I’m curious, though – and this is a genuine question – where do you draw the line. The badge? Could that go? The club name? The kit? Presumably, everybody has some line or other that should not be crossed.

  • frank says:

    lol so true about us. Since the days of Eusebio, portuguese strikers have gone way down hill.

  • Duke says:

    Absolutely dead on correct on both points:

    1) The only way to hurt the owner(s) is through their wallet

    2) No one will have the intestinal fortitude to actually do anything

    I’ll bet the Glazers are still reeling from all of those harsh banners the fans were displaying at Old Trafford. Or maybe they’re too busy lighting their cigars with $100 bills to notice.

  • Stephen says:

    The stadium name change comes just a couple of weeks after the club started selling cut price half season tickets to current season ticket holders – basically get one for your mate for cheap. Apparently 4,000 of these have been sold and I can’t see any of those people boycotting games just days after shelling out £300. In fact the majority of the stadium will be full of people who have already handed their money over to Ashley.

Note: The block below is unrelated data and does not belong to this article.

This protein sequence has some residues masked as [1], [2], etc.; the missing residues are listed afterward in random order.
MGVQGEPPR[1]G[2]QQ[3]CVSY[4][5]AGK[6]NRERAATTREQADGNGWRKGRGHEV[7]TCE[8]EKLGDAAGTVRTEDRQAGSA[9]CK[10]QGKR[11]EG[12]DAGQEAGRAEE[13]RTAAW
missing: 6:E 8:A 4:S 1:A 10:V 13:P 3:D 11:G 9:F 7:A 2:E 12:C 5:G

Not buying drinks, pies etc in the ground has been attempted before after the Keegan fiasco but either people were just ignorant to the boycott or just couldn’t go without their halftime pint it fell mostly flat.

    The only thing that seems to have got to Ashley were the chants coming from the singing section they had set up couple of seasons ago that they have now got rid of.

    I’m not too arsed about the name change as I can’t see any company taking up the naming rights from Big Fat Mike’s Sports Emporium due the inevitable associated bad publicity. It’ll mostly be ignored and everybody will still call it St. James’ Park.

    Good article but a boycott of games at the moment wouldn’t hit ashley’s pocket at all at the moment. It’s still full of the cash from Andy Carroll anyway.

    Rambled enough now.

  • […] WORDS SHOULD BEGET ACTIONS. UNLESS YOU DON’T REALLY MEAN THE WORDS. IF THAT’S THE CASE, CARRY ON HYPOCRITES. If Newcastle United fans really don’t like it, they should wake up. And not go. Seriously, don’t go. Don’t. Go. // Twisted Blood […]

  • […] Your owner cares only when you vote with your wallet. – twistedblood.co.uk […]